Finally, it is up to the true connoisseurs, who I believe are inherently capable of rising above the prevailing 'conscious'-consumer Zeigeist, to evaluate the final products of the artisan, based on their subjective notions of quality.
    I, for one -- just as I think many slow food establishments pale in contrast to classical French cuisine -- don't think Tauer's perfumes stand in the league of better Amouages or PdNs, firms I noticed his manifesto borders on declaring non-existent or somehow "false", and I therefore, with regard to all this affectation of "excellence", am just inclined to "take it all with a grain of salt".
    Last edited by Hillaire; 26th February 2010 at 08:47 PM.

  2. #32

    Default Re: Perfumism.com - what do you think?

    Quote Originally Posted by Hillaire View Post
    Well, I am sure of one thing; the_good_life, you should be the person writing Tauer's/ "perfumisms" press; you are eloquent, and all of your proclamations/protestations on behalf of "perfumism" impute a sincere, if quixotic, righteous idealism to this "cause". And I am honestly moved to review and look beyond my initial reaction to the turgid, circuitous declaration of "perfumism's" intent (copied above), which was, to be blunt, that I was witness to another marketing shuffle.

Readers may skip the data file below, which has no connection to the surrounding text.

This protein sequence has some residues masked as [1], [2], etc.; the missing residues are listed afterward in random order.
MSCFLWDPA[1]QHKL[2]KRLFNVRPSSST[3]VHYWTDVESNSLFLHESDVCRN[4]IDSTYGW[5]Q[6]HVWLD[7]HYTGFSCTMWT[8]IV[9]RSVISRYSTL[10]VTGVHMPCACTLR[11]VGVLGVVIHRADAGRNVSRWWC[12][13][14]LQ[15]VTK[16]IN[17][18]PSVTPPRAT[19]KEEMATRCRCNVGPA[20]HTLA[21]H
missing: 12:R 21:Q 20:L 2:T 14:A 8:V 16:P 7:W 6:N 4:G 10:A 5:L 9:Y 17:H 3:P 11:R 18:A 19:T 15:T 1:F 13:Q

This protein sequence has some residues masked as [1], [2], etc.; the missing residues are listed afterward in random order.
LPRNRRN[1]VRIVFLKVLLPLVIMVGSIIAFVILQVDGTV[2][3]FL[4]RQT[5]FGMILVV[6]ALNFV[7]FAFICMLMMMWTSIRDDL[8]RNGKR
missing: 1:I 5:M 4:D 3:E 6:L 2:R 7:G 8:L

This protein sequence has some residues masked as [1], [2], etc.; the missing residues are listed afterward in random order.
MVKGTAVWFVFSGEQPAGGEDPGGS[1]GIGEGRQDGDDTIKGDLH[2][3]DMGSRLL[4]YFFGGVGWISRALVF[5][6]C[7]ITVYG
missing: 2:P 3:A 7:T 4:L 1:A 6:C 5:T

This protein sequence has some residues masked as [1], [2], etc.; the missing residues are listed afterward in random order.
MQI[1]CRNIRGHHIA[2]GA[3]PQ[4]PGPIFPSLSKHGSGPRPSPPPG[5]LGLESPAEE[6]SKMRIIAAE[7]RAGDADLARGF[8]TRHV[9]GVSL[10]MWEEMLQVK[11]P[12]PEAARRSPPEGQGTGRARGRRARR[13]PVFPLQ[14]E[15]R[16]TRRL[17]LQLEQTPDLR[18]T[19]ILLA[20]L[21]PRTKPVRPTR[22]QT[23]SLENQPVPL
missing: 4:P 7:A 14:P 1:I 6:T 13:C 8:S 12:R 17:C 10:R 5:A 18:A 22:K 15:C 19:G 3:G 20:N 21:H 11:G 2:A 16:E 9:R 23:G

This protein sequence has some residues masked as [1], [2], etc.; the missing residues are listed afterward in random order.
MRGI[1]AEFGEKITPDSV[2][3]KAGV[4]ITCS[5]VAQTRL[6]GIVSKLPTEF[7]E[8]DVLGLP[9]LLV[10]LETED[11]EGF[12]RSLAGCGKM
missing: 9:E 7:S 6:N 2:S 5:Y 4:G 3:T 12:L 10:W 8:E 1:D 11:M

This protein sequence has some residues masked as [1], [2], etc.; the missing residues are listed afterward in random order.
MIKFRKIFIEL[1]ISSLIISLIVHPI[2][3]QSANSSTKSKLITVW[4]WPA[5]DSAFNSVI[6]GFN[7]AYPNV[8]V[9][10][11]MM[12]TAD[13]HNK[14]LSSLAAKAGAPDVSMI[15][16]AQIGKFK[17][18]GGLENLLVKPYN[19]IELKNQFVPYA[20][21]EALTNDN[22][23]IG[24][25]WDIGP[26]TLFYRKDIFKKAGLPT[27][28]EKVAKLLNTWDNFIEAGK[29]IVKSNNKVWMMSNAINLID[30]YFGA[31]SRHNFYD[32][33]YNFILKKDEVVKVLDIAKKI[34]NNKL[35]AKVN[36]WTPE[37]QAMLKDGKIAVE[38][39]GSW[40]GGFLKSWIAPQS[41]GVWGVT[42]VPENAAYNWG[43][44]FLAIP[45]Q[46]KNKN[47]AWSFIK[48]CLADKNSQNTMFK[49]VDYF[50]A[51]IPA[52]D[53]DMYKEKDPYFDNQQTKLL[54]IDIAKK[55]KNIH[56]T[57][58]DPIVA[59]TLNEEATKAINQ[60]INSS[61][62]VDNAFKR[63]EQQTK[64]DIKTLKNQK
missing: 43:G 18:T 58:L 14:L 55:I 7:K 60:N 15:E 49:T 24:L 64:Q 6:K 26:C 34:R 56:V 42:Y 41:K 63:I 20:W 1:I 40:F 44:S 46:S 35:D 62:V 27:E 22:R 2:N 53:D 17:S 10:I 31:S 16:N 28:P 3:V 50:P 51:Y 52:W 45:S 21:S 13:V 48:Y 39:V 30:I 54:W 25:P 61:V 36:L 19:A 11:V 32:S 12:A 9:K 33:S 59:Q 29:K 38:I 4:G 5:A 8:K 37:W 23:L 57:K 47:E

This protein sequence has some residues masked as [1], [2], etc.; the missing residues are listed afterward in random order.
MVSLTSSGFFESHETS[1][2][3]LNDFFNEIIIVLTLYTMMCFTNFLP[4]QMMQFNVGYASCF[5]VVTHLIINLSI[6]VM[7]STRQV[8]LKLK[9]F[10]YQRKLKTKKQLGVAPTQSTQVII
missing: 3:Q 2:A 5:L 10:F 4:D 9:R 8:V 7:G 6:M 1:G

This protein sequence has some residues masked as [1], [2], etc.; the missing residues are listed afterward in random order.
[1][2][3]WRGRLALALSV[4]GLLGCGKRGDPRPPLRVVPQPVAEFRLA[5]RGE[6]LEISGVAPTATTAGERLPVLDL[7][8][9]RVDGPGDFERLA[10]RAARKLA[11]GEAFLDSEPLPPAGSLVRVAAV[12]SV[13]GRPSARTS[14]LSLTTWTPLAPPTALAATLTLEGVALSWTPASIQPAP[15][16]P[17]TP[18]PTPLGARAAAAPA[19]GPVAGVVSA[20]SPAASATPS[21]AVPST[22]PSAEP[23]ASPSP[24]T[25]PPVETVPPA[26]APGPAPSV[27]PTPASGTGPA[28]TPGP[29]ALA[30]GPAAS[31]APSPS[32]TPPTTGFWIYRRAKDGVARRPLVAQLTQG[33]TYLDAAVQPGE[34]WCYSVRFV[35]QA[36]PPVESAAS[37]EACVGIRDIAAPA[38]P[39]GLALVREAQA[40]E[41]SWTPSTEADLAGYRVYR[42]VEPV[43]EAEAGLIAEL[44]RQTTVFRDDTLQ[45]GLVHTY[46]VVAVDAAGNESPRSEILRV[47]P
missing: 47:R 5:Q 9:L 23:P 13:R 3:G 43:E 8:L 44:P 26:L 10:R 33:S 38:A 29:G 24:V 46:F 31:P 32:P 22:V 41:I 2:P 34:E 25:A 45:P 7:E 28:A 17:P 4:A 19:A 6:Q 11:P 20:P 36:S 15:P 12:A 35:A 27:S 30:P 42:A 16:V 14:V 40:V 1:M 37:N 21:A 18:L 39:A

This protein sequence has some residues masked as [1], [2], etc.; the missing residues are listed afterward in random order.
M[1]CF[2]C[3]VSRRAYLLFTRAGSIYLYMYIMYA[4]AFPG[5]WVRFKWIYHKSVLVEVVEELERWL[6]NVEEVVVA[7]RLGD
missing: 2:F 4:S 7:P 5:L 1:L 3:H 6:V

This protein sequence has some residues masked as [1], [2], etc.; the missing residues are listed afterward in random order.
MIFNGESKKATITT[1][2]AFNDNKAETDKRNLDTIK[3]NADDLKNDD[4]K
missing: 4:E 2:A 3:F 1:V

To illustrate my impression, I'll refer back to the parallelism to the 'slow food' movement, an admittedly privileged pastime, in which I eagerly participate .

    My heartfelt interest, as a conscientious consumer and gourmand, is in eating well (and beautifully) and in moreover acquainting myself and others with food "sources" (their political dereliction and consequently frightening product), the value of supporting private growers, and the ultimate importance, both in terms of responsibility and evolved epicurism, of consuming and cooking "slow" cuisine.

    However, I can also attest to many small restaurateurs who espouse 'slow foodism' more as a savvy 'term' than as a sincere motivation, simply in order to attract an extant, "informed" --and frankly monied -- target demographic... us bohemian bourgeoisie folks to be exact.

    Therefore, I am wary of the buzz of "consciousness", generally. And in an an effort to separate the true artisans from the bandwagon riders, I must ultimately resort to my personal discernment of quality. We all must...